Notice that the verse ends on the 5 chord, instead of the 1 chord. This requires the verse progression to be followed by the chorus progression in order for the song to sound resolved. Since the verse ends with one being left hanging on the 5, the chorus may easily come across as though it were simply the second half of a really long verse. For this reason, the parts of the song (breaks, verses, choruses) are usually arranged in such a way that the verse progression is never played twice back to back without the chorus progression intervening.
A typical jam arrangement of the song is:
Intro break - played over the chorus progression, (so that the intro break sounds resolved)
Break - played over the verse progression
Break - played over the chorus progression (by a different instrument than the one that played the immediately preceding break)
Break - played over the verse progression
If more breaks are needed than this, another break over the verse progression followed by another break over the chorus progression may be inserted right before Verse 2, and/or another break over the chorus progression followed by another break over the verse progression may be inserted right before the final chorus.
The '2' Chord
In a previous song of the week write-up ('I Can't Feel At Home In This World Anymore'), I discussed the '2' chord at length, and then added more information relating to this chord in yet a more recent song of the week write-up ('Cry Cry Darlin''):
More on the '2' chord:
Just as one may substitute a dominant 7th chord (usually called just simply a 7th chord) in place of a major chord when a 5 chord is called for (e.g., D7 in place of D when playing in the key of G; G7 in place of G when playing in the key of C), so the same is also true for '2' chords (e.g., B7 in place of B when playing in the key of A; D7 in place of D when playing in the key of C; E7 in place of E when playing in the key of D).
Notice on the Mac Wiseman live performance included here, Mac is playing a B7 instead of a B: and this is common practice for bluegrass rhythm guitar when a B chord shows up when playing in any key without a capo in which the B chord functions as the 5 chord (key of E), the 6 chord (key of D), the 3 chord (key of G), or, in this case, as the 2 chord (key of A).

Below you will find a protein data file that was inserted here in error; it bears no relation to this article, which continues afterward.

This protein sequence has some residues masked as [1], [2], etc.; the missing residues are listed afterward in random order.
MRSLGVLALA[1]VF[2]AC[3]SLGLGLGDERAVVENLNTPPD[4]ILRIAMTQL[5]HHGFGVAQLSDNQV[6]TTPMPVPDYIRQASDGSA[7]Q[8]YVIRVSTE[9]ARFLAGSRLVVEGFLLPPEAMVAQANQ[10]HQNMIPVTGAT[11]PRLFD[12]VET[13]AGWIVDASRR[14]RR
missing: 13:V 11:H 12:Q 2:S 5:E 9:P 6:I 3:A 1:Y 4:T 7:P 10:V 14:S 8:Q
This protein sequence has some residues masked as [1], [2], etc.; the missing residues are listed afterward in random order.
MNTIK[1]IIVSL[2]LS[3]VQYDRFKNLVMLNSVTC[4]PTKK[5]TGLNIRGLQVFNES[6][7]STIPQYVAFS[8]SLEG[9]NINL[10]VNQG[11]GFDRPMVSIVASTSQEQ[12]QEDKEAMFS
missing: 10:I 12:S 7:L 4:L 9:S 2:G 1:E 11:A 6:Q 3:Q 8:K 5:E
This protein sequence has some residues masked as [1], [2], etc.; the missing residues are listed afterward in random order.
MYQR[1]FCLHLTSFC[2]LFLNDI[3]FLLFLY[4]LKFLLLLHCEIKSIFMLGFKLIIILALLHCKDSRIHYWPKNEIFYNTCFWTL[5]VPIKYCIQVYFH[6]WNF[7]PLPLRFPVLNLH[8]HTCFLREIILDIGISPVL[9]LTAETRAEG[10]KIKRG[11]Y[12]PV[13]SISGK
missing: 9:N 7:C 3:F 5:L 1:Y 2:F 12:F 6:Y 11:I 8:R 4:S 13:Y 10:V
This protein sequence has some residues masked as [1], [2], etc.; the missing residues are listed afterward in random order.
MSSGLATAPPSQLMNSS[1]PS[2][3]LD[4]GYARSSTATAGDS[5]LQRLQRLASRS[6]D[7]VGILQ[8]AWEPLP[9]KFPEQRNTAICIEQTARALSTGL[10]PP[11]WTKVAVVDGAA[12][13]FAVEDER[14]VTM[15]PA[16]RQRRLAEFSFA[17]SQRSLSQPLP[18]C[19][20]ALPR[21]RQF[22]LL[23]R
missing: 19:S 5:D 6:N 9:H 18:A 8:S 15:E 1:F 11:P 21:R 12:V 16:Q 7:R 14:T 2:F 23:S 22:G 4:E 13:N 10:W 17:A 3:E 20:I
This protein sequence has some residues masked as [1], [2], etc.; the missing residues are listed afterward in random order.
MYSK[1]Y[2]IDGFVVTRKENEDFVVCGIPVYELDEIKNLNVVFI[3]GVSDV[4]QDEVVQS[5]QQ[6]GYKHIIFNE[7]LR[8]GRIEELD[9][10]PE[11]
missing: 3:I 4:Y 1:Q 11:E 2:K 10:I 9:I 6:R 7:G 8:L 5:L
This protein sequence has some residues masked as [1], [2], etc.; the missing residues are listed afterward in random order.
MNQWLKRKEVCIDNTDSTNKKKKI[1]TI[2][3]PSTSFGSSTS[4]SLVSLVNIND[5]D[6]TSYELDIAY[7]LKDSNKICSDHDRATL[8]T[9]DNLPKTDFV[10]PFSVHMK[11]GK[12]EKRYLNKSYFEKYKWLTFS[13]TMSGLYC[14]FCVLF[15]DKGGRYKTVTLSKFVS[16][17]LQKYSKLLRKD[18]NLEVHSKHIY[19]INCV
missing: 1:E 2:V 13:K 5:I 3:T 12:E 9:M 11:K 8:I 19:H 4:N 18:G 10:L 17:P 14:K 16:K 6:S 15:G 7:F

However, B7 in place of B would not work well if the B chord were functioning as the 1 chord (key of B), except when used as a transitional chord to lead from the 1 to the 4 (in the key of B, one might for instance play the first half of the I'll Fly Away progression as: BBBB7EEBB), and would not always work well for the 4 chord either (key of F#), and would almost never work for the b7 chord (key of C#). Most bluegrass rhythm guitar players need not concern themselves with this since most of them would never consider playing in any of these keys without a capo, and the two latter keys are not among the 8 Major keys that bluegrass songs are commonly played in at jams. But, it is good for all to be aware - regardless of which instruments they play - that there are only certain chords for which it is 'safe' to habitually substitute dominant 7ths in place of majors.
When playing in the key of G in standard G tuning, banjo players may often automatically play a dominant 7th in place of a major for the 2 chord (in the key of G, an A7 chord in place of an A chord) without being consciously aware that they are doing so, for the 5th string - the short string - on the banjo is tuned - when in G tuning and when not capoed - to a G note (banjo players rarely ever fret this string), and this is the very note that when added to an A chord makes it into an A7 chord. (This same A7 chord will also often show up in place of an A for the 6 chord when banjo players are playing in C without a capo.)
To make any major chord a dominant 7th chord, all that one does is add to the chord the note that is a whole step lower than the note that has the same letter name as the chord: this is the b7 note/scale degree on the Nashville Number System Chart handout.
I think it sounds best if only some of the players at any given time, rather than all at the same time, in a band, or at a jam, use the dominant 7th in place of the major when playing over 2, 3 and 6 chords. On 5 chords, I like to hear the dominant 7th used even more sparingly.
Jason's Intermediate Jam Blog 2017 - 2018
started as Beginner Jam in Jan 2015
Songs regularly called at Bluegrass Jams and links from Jason's "Song of the Week" emails. (from Renee)
in alphabetical order